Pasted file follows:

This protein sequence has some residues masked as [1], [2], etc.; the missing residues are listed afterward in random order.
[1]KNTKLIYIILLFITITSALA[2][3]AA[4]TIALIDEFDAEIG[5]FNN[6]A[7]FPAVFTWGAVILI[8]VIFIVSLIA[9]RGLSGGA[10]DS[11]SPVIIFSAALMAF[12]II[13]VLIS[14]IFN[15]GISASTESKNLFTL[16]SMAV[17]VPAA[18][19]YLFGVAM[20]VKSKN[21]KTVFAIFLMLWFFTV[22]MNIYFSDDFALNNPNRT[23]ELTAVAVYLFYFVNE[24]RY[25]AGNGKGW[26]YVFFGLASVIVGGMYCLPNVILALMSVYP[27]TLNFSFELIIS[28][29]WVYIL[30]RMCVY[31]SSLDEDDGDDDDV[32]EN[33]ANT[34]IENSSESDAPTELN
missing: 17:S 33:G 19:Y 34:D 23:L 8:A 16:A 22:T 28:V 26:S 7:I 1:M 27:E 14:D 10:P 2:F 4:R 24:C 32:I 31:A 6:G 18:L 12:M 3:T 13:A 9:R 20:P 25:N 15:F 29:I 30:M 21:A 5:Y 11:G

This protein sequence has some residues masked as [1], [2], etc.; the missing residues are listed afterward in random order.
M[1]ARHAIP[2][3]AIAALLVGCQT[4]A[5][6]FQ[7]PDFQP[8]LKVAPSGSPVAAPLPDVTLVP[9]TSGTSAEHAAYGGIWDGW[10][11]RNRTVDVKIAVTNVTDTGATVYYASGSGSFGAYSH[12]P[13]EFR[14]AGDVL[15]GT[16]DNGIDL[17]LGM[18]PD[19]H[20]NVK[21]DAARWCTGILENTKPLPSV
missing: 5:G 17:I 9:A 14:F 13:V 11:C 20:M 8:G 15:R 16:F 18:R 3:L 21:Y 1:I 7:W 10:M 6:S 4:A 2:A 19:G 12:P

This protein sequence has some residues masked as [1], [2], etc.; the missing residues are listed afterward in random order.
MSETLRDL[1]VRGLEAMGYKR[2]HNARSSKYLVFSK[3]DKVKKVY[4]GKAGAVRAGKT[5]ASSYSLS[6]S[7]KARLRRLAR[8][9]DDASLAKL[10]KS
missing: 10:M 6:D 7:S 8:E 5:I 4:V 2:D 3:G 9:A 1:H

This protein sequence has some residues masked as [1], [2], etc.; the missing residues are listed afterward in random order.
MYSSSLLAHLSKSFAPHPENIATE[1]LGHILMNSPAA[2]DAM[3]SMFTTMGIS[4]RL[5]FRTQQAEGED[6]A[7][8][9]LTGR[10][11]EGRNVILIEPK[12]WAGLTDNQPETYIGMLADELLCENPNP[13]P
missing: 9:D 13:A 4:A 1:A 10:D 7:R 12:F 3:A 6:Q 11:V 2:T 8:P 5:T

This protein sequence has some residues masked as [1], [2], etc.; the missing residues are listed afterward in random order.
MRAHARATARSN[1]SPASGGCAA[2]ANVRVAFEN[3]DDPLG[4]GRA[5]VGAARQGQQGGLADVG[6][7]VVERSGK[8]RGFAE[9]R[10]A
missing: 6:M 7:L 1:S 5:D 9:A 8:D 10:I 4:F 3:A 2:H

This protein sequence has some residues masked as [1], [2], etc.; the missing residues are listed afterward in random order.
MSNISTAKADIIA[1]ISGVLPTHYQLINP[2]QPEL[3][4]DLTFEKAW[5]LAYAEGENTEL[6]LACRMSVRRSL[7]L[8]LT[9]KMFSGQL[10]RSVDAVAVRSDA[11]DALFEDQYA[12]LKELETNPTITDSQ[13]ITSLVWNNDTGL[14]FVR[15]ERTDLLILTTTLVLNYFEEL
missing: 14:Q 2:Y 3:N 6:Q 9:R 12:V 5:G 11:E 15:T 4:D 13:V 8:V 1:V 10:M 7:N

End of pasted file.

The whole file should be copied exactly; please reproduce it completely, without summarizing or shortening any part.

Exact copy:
This protein sequence has some residues masked as [1], [2], etc.; the missing residues are listed afterward in random order.
[1]KNTKLIYIILLFITITSALA[2][3]AA[4]TIALIDEFDAEIG[5]FNN[6]A[7]FPAVFTWGAVILI[8]VIFIVSLIA[9]RGLSGGA[10]DS[11]SPVIIFSAALMAF[12]II[13]VLIS[14]IFN[15]GISASTESKNLFTL[16]SMAV[17]VPAA[18][19]YLFGVAM[20]VKSKN[21]KTVFAIFLMLWFFTV[22]MNIYFSDDFALNNPNRT[23]ELTAVAVYLFYFVNE[24]RY[25]AGNGKGW[26]YVFFGLASVIVGGMYCLPNVILALMSVYP[27]TLNFSFELIIS[28][29]WVYIL[30]RMCVY[31]SSLDEDDGDDDDV[32]EN[33]ANT[34]IENSSESDAPTELN
missing: 17:S 33:G 19:Y 34:D 23:L 8:A 16:A 22:T 28:V 26:S 7:I 1:M 27:E 14:D 10:P 2:F 4:R 24:C 32:I 31:A 6:G 18:L 12:M 3:T 13:A 9:R 20:P 25:N 15:F 29:I 30:M 21:A 5:Y 11:G

This protein sequence has some residues masked as [1], [2], etc.; the missing residues are listed afterward in random order.
M[1]ARHAIP[2][3]AIAALLVGCQT[4]A[5][6]FQ[7]PDFQP[8]LKVAPSGSPVAAPLPDVTLVP[9]TSGTSAEHAAYGGIWDGW[10][11]RNRTVDVKIAVTNVTDTGATVYYASGSGSFGAYSH[12]P[13]EFR[14]AGDVL[15]GT[16]DNGIDL[17]LGM[18]PD[19]H[20]NVK[21]DAARWCTGILENTKPLPSV
missing: 5:G 17:I 9:A 14:F 13:V 11:C 20:M 8:G 15:R 16:F 18:R 3:L 21:Y 1:I 7:W 10:M 6:S 4:A 2:A 19:G 12:P

This protein sequence has some residues masked as [1], [2], etc.; the missing residues are listed afterward in random order.
MSETLRDL[1]VRGLEAMGYKR[2]HNARSSKYLVFSK[3]DKVKKVY[4]GKAGAVRAGKT[5]ASSYSLS[6]S[7]KARLRRLAR[8][9]DDASLAKL[10]KS
missing: 10:M 6:D 7:S 8:E 5:I 4:V 2:D 3:G 9:A 1:H

This protein sequence has some residues masked as [1], [2], etc.; the missing residues are listed afterward in random order.
MYSSSLLAHLSKSFAPHPENIATE[1]LGHILMNSPAA[2]DAM[3]SMFTTMGIS[4]RL[5]FRTQQAEGED[6]A[7][8][9]LTGR[10][11]EGRNVILIEPK[12]WAGLTDNQPETYIGMLADELLCENPNP[13]P
missing: 9:D 13:A 4:A 1:A 10:D 7:R 12:F 3:A 6:Q 11:V 2:T 8:P 5:T

This protein sequence has some residues masked as [1], [2], etc.; the missing residues are listed afterward in random order.
MRAHARATARSN[1]SPASGGCAA[2]ANVRVAFEN[3]DDPLG[4]GRA[5]VGAARQGQQGGLADVG[6][7]VVERSGK[8]RGFAE[9]R[10]A
missing: 6:M 7:L 1:S 5:D 9:A 8:D 10:I 4:F 3:A 2:H

This protein sequence has some residues masked as [1], [2], etc.; the missing residues are listed afterward in random order.
MSNISTAKADIIA[1]ISGVLPTHYQLINP[2]QPEL[3][4]DLTFEKAW[5]LAYAEGENTEL[6]LACRMSVRRSL[7]L[8]LT[9]KMFSGQL[10]RSVDAVAVRSDA[11]DALFEDQYA[12]LKELETNPTITDSQ[13]ITSLVWNNDTGL[14]FVR[15]ERTDLLILTTTLVLNYFEEL
missing: 14:Q 2:Y 3:N 6:Q 9:R 12:V 5:G 11:E 15:T 4:D 13:V 8:V 1:V 10:M 7:N